Sundays: 9 & 11am LATEST MESSAGE

Dear Class of 2021 Mama...


Dear Class of 2021 Mama,

I see you. You’re not alone. Tuck this note away and revisit it as often as you need.

In just a few short days, I will turn the last page in one of my favorite books, and I’ve realized some things can’t be learned without experiencing them firsthand. Remember when you were about to embark on the book of parenthood, and people who’d gotten further along in the storyline said, “It’s the hardest thing you’ll do, but it’s worth it” or “They grow up so fast” or “Don’t blink.” Yet the truth was that some of those newborn crying fits between 4 and 6 PM when you were sitting at the dining table trying to “BabyWise” your firstborn, you wanted to blink. The temper tantrums in the stores, the harsh words, the boo-boos, sometimes you wished they’d move a little faster. But nothing prepares you for this moment of launching, except being at this moment. And it’s hard to turn the last page in a beautiful book without knowing what the sequel has in store.

This is why we must trust the Author.

In the end, that’s what it comes down to, right? We must trust that the next story is just as good. We must trust that they’ll be all right even when we aren’t there to keep watch. As I surveyed my baby girl paddleboarding in the ocean, further than I was comfortable chasing dolphins, I realized (as I often do) that I’m not in control.

In the end, that’s what it comes down to, right? We want control. We got this, God. We know what they need. They’re better in our hands where we can keep them safe. But, what if I told you, you were never really in control?

Remember the moment the nurse put your baby on your chest, and you felt that heartbeat against yours, that breath filling the space between you? Remember the little grunts or lack thereof that would make you jump in the middle of the night to sneak a peek to be sure they were okay? Remember when you dropped your baby off at preschool and wondered how they’d ever be able to navigate those big steps without tripping over the oversized backpack straps or making it a full three hours without you? Remember when you handed the keys over for the first time and watched them drive away from the house, hitting refresh on the “Find My iPhone” app until they made it to school? That was all Him.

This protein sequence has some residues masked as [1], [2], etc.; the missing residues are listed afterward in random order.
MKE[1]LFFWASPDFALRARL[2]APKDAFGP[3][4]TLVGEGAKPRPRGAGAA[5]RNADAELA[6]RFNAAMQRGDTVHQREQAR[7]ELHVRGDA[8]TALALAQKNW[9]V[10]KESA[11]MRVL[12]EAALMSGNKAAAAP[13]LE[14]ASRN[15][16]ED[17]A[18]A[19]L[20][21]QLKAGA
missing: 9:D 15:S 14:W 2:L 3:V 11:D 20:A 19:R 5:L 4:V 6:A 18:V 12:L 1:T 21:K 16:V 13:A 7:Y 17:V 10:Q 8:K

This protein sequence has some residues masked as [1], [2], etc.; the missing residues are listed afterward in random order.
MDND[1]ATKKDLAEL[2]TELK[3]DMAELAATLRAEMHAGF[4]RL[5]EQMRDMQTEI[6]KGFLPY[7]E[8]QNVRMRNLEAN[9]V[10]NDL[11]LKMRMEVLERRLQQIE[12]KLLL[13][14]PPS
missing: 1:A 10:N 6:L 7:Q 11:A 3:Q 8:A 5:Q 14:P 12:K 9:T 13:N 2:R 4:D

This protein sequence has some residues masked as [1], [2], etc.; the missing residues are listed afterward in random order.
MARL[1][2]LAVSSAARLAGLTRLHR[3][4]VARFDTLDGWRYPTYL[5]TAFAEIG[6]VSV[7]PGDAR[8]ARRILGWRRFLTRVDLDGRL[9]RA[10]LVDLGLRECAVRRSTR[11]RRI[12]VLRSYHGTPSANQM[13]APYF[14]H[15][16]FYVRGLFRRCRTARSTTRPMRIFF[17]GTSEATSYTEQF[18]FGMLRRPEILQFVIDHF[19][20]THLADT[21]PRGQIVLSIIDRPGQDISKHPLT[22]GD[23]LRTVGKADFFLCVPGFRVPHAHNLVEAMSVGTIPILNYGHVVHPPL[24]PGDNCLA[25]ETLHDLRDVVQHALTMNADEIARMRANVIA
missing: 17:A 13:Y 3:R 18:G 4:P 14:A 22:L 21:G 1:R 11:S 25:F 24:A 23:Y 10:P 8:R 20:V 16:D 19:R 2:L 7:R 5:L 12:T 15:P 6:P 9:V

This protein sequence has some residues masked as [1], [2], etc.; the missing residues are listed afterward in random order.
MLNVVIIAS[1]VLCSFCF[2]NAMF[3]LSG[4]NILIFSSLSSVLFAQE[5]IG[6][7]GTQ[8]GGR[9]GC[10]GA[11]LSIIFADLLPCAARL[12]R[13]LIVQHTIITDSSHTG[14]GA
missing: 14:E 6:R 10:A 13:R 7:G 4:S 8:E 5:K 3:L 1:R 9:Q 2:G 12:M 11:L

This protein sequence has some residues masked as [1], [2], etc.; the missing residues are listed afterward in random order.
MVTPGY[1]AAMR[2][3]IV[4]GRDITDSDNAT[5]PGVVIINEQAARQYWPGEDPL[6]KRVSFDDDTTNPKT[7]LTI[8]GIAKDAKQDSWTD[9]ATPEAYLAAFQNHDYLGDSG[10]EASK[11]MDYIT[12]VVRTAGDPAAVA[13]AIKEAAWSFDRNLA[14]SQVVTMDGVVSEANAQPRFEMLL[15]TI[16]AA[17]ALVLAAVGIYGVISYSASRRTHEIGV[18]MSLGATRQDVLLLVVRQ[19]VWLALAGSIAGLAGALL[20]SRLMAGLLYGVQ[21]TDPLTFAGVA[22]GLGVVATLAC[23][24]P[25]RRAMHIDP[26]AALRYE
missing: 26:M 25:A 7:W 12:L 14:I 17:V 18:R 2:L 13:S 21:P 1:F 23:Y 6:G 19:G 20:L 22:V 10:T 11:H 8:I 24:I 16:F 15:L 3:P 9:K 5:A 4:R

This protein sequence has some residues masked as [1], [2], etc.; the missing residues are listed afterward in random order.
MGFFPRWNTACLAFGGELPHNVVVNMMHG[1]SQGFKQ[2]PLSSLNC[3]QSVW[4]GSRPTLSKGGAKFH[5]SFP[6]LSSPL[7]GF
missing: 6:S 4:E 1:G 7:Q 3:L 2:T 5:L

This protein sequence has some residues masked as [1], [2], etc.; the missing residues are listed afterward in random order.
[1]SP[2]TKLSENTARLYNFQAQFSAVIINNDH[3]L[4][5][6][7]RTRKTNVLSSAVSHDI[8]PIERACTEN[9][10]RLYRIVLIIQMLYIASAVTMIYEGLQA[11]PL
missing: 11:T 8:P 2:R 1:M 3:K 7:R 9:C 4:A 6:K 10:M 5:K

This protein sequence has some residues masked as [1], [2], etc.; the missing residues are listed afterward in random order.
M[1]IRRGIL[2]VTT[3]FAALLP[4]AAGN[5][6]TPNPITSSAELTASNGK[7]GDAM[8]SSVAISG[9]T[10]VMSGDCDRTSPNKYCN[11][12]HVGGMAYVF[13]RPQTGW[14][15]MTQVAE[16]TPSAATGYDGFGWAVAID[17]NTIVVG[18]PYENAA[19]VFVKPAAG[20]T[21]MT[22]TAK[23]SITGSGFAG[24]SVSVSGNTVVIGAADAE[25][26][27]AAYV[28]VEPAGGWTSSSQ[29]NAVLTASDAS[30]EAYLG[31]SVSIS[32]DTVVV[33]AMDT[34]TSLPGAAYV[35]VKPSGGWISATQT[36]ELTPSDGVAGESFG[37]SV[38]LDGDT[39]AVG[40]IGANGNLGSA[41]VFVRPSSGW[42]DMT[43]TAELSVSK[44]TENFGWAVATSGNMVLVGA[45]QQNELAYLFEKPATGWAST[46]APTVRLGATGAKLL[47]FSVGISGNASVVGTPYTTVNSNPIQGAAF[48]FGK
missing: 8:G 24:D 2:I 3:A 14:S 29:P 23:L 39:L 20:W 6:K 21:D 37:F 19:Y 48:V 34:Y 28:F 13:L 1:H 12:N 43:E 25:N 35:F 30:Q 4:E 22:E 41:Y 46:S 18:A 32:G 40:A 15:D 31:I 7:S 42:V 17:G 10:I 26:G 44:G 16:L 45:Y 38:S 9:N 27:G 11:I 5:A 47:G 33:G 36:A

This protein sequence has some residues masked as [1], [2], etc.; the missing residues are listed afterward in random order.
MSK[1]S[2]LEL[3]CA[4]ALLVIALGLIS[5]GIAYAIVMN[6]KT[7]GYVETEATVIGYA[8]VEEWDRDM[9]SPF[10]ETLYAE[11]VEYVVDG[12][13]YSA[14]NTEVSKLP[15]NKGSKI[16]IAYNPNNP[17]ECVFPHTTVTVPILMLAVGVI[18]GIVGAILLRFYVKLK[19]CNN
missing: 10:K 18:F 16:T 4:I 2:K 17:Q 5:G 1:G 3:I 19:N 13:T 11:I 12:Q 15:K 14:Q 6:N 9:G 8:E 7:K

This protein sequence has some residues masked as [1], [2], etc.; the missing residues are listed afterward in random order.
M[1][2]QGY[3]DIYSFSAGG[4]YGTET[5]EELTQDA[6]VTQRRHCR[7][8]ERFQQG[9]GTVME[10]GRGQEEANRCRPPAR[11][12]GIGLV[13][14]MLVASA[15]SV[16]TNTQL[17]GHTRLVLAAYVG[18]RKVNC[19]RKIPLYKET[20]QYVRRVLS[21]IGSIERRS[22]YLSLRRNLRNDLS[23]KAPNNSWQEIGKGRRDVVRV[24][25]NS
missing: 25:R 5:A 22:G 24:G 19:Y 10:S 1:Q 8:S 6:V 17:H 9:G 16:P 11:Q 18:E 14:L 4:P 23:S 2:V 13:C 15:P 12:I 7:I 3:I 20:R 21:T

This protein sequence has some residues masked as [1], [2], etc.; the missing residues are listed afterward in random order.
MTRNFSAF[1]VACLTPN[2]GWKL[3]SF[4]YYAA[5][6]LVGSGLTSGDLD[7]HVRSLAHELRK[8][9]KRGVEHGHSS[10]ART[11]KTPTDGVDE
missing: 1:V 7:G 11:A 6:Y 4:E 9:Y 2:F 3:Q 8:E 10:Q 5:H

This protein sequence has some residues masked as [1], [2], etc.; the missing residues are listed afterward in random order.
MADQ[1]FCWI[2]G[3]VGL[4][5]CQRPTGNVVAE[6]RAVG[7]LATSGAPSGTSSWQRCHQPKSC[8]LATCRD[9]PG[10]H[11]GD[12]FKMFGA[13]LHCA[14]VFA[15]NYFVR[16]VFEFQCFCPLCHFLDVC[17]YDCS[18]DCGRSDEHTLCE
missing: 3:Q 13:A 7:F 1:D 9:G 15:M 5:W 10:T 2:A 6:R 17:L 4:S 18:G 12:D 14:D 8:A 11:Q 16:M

He’s been in control all along. He’s proven he’s trustworthy. You can let go. I know it’s hard. It’s gut-wrenchingly hard to let go. It’s a grieving process over the greatest book you’ve ever read. It’s okay to feel all the emotions that go along with this season, so feel them. This last year will be a roller coaster of juxtaposed feelings, so here are a few thoughts from someone who’s about to turn the last page of her favorite book (thus far):

  1. Get up early or stay up late and talk to God. Work it all out with Him. Reminisce about the good, the bad, the ugly, the regrets, the wishes, the praises. (Let the morning bring me word of your unfailing love, for I have put my trust in you. Show me the way I should go, for to you I entrust my life. Psalm 143:8)